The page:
4:22 pm Jul. 27, 2012
Of the titles screening at the Film Society at Lincoln Center's fun, summer-long "Midnight Movies" program, Fritz the Cat stands out for sheer lasciviousness.
Written, animated and adapted by Ralph Bakshi, the film is an absurd and just-shy-of-pornographic cartoon adaptation of the adventures of Robert Crumb's titular cat. Bakshi's film isn't the most straight adaptation of Crumbs' work. In fact, Crumb disowned the film, violently disagreeing both with the way that Fritz denounces left-wing politics and the fact that the film was so, well, perverted.
Which is striking since Crumb's cartoons are hardly chaste and Bakshi's film makes a big show of being critical of everyone, from hippies to cops. Still, Bakshi's Fritz the Cat, which screens at the Walter Reade Theater this Friday night at midnight, was the first X-rated animated film and is, to this day, the most financially successful independently financed animated movie. And that's largely because it's got a lot of memorably dirty stuff in it.
Fritz (voiced by Skip Hinnant) is a girl-crazy college student who, like pretty much everyone other member of the counterculture around him, is trying to pass as something he's not. Hypocrisy is what unites the anthropomorphized animals in Fritz the Cat, a film that suggests that cops, shown as pigs, don't have stricter morals than the pot-smoking, clothes-doffing, would-be revolutionaries Fritz hangs out with.
In one of Bakshi's film's first scenes, Fritz dupes a trio of college girls into having an orgy with him. He tells them that they'll have sex in order to explore their inner selves. These girls agree to Fritz's proposition but only after they fail to impress a gay black crow. (In Fritz's world, African-Americans are, like the stereotype established by Heckle and Jeckle cartoons, crows, while white people are all cats.)
But their four-way with Fritz gets interrupted by a group of posturing hippies. The pot-smoking long-hairs horn in on Fritz's action and introduce some weed to the orgy. Then that group is interrupted when two cops barge in. But one of the cops changes his tune when a horny and very high girl lands in his arms. Everyone is corrupt in Bakshi's film, because everyone is horny.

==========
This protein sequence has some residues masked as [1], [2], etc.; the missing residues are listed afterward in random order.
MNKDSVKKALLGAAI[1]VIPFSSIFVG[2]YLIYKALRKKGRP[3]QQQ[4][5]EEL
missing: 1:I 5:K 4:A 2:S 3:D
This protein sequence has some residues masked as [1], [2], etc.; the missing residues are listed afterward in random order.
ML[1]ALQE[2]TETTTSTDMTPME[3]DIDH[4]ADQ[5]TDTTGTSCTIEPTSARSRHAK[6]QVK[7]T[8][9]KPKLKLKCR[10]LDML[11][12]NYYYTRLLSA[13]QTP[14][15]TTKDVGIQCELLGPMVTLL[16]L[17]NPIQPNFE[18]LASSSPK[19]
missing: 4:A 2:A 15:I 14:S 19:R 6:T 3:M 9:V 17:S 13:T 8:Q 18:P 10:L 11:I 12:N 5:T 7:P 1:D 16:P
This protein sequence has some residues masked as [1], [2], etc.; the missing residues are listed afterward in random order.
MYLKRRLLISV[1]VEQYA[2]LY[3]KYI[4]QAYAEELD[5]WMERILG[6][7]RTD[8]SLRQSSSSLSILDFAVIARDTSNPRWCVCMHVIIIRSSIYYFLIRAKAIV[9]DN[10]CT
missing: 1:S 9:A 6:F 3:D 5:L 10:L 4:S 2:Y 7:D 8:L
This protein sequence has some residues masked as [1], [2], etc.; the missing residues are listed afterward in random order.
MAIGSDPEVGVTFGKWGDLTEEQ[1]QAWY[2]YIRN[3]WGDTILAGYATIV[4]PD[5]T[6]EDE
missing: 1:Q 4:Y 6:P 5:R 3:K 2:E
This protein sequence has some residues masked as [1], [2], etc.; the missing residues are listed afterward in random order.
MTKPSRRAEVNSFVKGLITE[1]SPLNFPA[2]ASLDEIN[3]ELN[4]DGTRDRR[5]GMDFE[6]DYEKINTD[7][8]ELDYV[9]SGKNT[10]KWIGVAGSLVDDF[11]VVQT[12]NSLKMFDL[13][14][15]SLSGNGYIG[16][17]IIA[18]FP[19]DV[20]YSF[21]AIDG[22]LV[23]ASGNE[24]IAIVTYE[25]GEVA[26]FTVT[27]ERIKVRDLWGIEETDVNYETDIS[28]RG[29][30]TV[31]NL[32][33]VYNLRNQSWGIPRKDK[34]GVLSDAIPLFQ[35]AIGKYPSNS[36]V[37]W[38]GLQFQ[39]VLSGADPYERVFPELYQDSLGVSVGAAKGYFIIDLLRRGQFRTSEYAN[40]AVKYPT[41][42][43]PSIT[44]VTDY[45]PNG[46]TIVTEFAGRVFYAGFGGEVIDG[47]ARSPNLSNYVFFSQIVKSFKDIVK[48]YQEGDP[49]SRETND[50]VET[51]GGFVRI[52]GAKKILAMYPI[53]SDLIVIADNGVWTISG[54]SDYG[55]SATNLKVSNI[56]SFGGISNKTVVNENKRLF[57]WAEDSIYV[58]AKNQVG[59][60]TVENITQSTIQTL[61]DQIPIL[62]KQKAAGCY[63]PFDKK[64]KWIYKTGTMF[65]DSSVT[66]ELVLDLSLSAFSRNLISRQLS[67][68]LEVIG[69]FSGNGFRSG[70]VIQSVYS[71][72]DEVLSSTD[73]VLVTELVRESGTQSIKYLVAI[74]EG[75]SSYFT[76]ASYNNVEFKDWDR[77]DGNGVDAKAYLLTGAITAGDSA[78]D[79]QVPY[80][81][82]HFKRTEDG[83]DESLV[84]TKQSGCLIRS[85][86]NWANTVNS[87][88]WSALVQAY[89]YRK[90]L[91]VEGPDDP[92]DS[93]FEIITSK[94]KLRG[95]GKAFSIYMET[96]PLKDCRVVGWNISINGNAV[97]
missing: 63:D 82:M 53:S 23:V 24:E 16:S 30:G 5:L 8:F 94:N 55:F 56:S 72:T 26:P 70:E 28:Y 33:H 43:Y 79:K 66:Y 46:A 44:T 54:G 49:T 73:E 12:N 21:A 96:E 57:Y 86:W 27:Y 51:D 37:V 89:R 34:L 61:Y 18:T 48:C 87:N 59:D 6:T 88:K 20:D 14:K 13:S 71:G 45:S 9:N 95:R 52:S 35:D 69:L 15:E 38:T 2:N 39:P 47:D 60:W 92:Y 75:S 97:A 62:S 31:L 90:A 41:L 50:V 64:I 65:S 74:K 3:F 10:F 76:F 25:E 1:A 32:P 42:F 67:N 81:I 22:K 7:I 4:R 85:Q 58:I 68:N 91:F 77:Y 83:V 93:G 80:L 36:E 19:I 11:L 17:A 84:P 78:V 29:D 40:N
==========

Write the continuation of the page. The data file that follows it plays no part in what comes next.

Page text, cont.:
One of the many reasons Crumb disliked Bakshi's Fritz the Cat is that it is so hyper-sexual. It's basically a celebration of how morally bankrupt everybody is, especially Fritz, who somehow manages to convince himself into thinking that he's more morally upright than he really is. Before trying to score some grass and have sex with a heavy-set crow, Fritz delivers a speech to himself about how he should drop out of school. Experience is the best teacher, he tells himself, giving him the freedom to seek out breasts and buttocks.
Sex is the motivating factor when Fritz joins a group of extremists who ask him to blow up a power plant. The group that Fritz gets involved with includes the worst examples of radicals thinkers in Bakshi's film. They're tellingly represented as lizards and they eventually rape Fritz's girlfriend. Fritz doesn't speak out against this violent act or even avenge his girlfriend. Instead, he goes through with the bombing and somehow miraculously survives, living to seduce the trio of co-eds who gather at his hospital bed. He embraces his self-centered spinelessness. Bakshi's lewd cultural critique is fairly toothless. But his quasi-avant garde narrative, full of elliptical asides and random tangental confrontations, is pretty arresting, and the film's charmingly manic and almost hallucinatory vibe makes it a sensible choice for a midnight movie.
Crumb isn't wrong when he says that the politics of Bakshi's movie are ostensibly moderate and effectively conservative. But there is something viscerally exciting about Fritz the Cat. If this film were anthropomorphized, it would probably be an affectionate tomcat, reeking of the gutter, that tries to rub up against you as its pupils dilate asynchronously. You'd find it offensive, but you'd probably have a hard time ignoring it.